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 Post subject: Roll pin strength
PostPosted: December 31, 2017, 9:37 am 
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Joined: February 28, 2009, 11:09 pm
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Location: Connersville, Indiana
Putting electric power steering into the Alpine. Yes, off topic car, but very generic problem.

Anyway, the installation has the power steering unit mounted between the steering box and steering wheel. The steering unit is adapted to the Alpine steering (3/4" tube with .150" wall) with a sleeve adapter. The adapter will be fitted over the tube and spring roll pinned into place. My problem is I have no idea about size of pin to use. It appears that most any size pin has the shear strength to do the job, but I'm wondering about shock loads which will go through the stock steering box and be absorbed by the electric steering unit.

Any insight into the problem is appreciated.

Bill


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 Post subject: Re: Roll pin strength
PostPosted: December 31, 2017, 10:01 am 
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Joined: January 2, 2009, 1:45 pm
Posts: 1173
Location: Halifax, Nova Scotia
What will your vehicle inspector (if any) say about a spring roll pin connector? We have used (spring) roll pin connectors for years to connect the tiller head to the aft steering post on DN ice-boats and compliance or outright wear and slop have always been issues. More recent designs have tended to replace the roll pin-based design with something more positive, or 'locking up' the joint by assembling with an epoxy/high density filler mix to unload the roll pin and use up all clearance. I am not sure I would be comfortable with an automotive steering application, but that is intuitive rather than an engineering opinion.


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 Post subject: Re: Roll pin strength
PostPosted: December 31, 2017, 12:33 pm 
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Location: Connersville, Indiana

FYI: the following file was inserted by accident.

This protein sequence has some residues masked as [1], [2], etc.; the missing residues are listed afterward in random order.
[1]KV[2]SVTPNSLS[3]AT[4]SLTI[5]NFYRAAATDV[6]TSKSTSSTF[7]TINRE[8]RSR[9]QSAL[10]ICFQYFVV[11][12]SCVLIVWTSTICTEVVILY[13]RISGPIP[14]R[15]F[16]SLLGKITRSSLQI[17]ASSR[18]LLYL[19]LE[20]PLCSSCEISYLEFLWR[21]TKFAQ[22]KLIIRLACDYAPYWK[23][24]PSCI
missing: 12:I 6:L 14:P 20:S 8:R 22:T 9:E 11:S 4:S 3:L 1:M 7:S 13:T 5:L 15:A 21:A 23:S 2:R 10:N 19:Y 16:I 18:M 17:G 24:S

Warren, thanks for input. Clearance is 2-3 thou. I would like for this to be removable. So the thought of cross pining comes to mind. Also, low temperature loctite to fill the gap.

Bill


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 Post subject: Re: Roll pin strength
PostPosted: December 31, 2017, 1:05 pm 
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Joined: January 31, 2008, 5:34 pm
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Location: SW Wes Consin
I might suggest a solid pin pressed in with snap rings for suspenders.


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 Post subject: Re: Roll pin strength
PostPosted: December 31, 2017, 1:06 pm 
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Joined: February 8, 2014, 10:47 pm
Posts: 492
Location: Cornholio OR "Where the magic happens"
No a pin (solid or rolled) is not a correct way to join a steering shaft.

Years ago, a boat I built steering parts for experienced a steering failure and killed a girl right in front of me.
The person who installed the parts did not use the recommended splined connections and a key sheared.
That girls mother screaming is burned forever into my memory.

You must use a spline or double D shaft to take the torque,
a set screw or pin can be used only to maintain engagement not for ANY torque load.

I get my steering parts from the wrecking yard or from someplace like https://www.speedwaymotors.com/Search?q ... g%20joints

I am a big fan of collapsable steering shafts as well. There are collapsable shafts available new and also Double D collapsable shafts at the wrecking yard.

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 Post subject: Re: Roll pin strength
PostPosted: December 31, 2017, 5:00 pm 
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Location: Carlsbad, California, USA
I don't have a real clear picture of exactly what you're trying to join, but I did get the idea of an adapter sleeve. Does one end go over (or inside) your 3/4" tube? Does one end have (or require) a spline on it?